When you're a company with an encyclopedic list of achievements that includes everything from the transistor radio to the telephone, your employees can't possibly be asked to remember every single innovation detail from your storied history. One can imagine the researchers at Bell Labs faced such a dilemma with their archives -- including over 80,000 publications and 25,000 patents. So how to bring all that information front-and-center for employees to use while brainstorming, without making them head to a computer and interrupt the concepting process?
Potion, an interactive firm in New York, took the concept of the whiteboard -- that almost cliché object of ideation -- and turned it into an interactive, indexable resource that allows Bell Labs researchers to access every title and abstract from their history -- a history which goes back to 1897!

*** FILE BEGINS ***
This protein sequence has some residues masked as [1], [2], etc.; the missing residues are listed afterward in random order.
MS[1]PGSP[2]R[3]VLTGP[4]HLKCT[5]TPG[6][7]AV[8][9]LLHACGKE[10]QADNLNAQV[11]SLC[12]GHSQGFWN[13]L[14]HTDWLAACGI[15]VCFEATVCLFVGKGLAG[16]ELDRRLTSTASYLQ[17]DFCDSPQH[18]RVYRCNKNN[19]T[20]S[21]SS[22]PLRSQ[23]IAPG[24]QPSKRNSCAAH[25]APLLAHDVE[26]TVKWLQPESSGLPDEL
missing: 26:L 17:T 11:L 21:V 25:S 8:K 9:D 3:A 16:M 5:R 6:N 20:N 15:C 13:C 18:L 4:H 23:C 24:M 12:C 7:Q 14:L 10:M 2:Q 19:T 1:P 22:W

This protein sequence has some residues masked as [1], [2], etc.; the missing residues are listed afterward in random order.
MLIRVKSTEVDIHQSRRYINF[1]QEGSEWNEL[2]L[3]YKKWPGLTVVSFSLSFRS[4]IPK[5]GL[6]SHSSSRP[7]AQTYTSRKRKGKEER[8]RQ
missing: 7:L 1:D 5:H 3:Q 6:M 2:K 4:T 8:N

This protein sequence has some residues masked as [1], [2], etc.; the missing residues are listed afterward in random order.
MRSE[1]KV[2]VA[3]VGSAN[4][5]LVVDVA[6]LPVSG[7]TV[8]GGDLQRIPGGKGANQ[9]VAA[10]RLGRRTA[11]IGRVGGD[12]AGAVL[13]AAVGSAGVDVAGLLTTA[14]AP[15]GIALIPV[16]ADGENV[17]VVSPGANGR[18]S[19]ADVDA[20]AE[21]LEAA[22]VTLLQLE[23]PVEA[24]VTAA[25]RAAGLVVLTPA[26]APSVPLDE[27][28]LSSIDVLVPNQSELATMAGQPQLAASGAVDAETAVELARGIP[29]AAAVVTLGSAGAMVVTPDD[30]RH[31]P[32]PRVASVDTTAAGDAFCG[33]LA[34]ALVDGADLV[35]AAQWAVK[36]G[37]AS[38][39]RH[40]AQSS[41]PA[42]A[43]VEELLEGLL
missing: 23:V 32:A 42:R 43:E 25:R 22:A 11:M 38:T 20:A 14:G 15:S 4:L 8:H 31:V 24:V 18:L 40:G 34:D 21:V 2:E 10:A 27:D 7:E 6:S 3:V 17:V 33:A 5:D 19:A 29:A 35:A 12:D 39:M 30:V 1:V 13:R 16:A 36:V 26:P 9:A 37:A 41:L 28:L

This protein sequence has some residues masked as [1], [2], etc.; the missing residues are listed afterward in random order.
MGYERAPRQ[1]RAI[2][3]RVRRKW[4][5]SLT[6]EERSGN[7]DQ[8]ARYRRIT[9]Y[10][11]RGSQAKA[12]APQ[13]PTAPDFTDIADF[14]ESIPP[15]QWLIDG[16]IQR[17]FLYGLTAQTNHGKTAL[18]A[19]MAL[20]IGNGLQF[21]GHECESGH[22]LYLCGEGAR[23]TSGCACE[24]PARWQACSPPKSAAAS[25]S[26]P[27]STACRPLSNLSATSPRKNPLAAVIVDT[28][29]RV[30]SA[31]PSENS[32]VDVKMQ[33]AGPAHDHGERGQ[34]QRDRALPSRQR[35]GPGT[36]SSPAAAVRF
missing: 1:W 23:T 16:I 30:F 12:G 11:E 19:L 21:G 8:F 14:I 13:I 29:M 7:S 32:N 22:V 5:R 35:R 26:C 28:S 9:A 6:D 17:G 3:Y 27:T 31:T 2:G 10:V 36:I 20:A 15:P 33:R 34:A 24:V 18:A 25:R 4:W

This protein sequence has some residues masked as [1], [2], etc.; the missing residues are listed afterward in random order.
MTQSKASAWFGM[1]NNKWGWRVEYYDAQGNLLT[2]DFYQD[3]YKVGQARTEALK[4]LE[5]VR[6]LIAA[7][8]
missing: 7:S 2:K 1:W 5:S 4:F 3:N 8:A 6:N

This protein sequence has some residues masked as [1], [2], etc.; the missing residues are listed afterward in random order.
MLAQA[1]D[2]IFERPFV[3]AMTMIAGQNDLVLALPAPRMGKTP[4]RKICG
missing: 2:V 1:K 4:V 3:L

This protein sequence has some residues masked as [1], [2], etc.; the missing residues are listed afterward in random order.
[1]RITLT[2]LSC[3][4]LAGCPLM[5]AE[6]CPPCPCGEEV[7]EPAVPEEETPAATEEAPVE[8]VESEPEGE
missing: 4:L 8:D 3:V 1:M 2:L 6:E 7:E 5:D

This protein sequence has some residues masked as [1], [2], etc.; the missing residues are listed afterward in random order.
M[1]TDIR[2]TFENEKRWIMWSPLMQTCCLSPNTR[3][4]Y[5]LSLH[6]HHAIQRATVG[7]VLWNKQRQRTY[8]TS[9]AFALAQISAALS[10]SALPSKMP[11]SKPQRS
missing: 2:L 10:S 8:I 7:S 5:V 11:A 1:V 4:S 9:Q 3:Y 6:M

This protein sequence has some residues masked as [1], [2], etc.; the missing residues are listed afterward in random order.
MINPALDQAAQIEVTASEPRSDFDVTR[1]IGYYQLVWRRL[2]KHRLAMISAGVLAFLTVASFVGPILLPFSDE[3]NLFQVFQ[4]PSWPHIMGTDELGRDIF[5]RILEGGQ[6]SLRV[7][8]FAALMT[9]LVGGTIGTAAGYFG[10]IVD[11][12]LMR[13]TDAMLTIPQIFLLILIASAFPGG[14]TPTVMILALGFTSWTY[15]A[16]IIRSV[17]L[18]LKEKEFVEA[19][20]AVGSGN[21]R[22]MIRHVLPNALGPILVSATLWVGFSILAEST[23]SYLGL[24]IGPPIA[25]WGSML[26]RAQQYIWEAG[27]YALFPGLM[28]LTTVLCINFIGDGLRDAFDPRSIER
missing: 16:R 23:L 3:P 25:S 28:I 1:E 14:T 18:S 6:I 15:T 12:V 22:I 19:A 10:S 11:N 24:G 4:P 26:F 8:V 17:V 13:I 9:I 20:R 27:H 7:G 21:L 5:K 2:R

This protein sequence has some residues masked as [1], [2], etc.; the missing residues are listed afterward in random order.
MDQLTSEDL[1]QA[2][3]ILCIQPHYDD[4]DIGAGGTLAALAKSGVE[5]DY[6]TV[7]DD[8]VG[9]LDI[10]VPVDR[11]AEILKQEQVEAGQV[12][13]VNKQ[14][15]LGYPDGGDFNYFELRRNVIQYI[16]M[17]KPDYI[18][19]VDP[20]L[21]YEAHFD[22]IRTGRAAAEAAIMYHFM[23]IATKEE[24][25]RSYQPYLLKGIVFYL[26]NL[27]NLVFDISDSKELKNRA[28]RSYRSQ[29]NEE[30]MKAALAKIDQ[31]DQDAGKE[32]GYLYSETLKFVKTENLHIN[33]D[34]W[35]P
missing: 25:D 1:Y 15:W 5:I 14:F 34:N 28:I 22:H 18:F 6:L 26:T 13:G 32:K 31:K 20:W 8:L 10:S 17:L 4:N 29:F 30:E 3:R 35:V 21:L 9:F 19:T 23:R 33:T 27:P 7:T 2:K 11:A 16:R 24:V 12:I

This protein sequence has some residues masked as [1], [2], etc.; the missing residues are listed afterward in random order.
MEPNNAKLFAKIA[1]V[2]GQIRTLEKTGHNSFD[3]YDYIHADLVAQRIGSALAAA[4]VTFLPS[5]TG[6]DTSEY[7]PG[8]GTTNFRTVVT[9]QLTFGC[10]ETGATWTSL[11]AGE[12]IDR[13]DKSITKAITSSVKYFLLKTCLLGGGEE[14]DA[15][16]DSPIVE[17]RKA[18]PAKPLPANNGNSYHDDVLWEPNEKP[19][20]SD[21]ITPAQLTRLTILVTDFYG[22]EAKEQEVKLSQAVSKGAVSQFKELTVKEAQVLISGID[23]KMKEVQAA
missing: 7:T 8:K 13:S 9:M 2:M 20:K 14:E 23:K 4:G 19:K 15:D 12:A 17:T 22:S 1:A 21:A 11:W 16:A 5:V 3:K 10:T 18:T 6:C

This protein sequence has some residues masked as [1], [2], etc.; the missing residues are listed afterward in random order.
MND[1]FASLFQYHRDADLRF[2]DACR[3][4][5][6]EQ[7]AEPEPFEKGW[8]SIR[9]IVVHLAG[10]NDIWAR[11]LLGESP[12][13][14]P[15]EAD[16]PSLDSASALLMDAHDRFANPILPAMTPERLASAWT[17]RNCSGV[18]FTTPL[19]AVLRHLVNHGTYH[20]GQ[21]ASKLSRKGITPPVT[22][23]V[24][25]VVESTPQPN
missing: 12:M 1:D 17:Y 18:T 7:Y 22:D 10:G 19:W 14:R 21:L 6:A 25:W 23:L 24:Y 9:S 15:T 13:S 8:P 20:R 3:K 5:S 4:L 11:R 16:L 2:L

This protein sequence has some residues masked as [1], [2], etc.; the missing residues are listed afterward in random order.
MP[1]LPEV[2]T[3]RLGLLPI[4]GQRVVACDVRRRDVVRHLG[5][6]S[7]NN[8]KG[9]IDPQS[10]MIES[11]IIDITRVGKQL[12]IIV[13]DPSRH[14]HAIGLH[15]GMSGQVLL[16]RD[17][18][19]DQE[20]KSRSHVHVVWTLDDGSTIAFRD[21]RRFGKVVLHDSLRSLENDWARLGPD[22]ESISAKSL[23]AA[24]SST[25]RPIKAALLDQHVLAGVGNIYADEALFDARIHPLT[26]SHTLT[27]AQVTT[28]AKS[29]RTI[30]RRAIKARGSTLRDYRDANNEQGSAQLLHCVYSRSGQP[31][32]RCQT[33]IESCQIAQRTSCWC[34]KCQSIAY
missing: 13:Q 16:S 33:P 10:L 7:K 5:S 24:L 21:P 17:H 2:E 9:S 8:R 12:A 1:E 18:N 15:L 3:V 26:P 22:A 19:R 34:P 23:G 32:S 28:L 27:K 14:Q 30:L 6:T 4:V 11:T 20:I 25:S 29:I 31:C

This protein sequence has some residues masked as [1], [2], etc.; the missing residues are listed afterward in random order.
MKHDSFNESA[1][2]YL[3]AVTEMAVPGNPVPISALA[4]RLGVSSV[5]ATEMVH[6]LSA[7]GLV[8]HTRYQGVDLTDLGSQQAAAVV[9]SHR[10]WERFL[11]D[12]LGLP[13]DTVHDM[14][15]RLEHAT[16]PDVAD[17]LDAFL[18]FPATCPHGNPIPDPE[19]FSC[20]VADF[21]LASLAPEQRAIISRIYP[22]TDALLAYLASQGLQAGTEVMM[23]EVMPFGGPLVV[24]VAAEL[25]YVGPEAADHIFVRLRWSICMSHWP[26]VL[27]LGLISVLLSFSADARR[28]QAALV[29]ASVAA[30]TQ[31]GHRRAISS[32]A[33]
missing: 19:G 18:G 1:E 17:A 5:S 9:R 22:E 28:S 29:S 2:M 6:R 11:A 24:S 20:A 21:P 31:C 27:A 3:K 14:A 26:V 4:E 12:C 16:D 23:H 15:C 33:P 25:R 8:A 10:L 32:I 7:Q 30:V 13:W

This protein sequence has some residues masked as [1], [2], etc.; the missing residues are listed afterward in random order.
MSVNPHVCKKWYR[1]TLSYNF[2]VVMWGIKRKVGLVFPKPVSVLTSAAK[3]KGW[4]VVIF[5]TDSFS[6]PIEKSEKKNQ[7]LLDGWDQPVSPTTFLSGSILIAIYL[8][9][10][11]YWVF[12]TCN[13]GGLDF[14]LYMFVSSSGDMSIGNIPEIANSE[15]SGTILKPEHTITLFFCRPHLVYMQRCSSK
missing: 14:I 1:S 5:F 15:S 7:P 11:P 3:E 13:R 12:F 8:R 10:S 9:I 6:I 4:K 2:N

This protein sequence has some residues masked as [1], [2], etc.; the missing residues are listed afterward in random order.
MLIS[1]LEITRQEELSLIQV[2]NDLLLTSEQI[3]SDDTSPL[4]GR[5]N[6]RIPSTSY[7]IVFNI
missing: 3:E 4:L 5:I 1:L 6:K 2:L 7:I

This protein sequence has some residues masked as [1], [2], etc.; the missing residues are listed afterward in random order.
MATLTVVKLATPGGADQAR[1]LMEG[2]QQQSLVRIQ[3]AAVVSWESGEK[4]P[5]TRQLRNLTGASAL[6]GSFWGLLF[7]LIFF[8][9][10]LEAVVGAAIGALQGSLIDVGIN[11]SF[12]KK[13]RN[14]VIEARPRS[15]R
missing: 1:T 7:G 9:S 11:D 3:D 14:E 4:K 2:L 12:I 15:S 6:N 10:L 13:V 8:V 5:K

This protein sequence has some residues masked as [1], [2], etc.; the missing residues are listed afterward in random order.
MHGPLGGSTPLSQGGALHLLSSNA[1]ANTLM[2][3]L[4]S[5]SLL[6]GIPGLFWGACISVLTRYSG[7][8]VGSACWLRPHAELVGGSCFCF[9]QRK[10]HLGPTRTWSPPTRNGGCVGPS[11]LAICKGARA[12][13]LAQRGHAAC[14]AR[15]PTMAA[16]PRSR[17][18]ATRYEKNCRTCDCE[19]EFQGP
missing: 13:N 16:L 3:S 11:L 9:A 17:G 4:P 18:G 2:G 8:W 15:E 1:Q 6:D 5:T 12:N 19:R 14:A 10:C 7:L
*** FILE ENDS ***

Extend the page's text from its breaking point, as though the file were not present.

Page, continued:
The whiteboard's interface is organized into bubbles, an appropriate tool for the medium. Ideas can be grouped together, consolidated or pulled into new clusters as needed. Drawing a bubble momentarily wipes the field clean for a menu, where users can search by inputting the name of product, author, or a concept, pulling up results that can be displayed as part of the whiteboard itself.
The information itself isn't any more or less findable than in some kind of computer database, of course, but by letting researchers almost play with it in this unique, fingerpainting-like way, it's inevitable that they'll uncover some thread between their work and discoveries from the past. When the bubbles pop up, introducing similar concepts that researchers didn't think to search for, and in an inviting way that encourages exploration, there's a real possibility for the whiteboard to drive Bell Labs ideas in a new direction.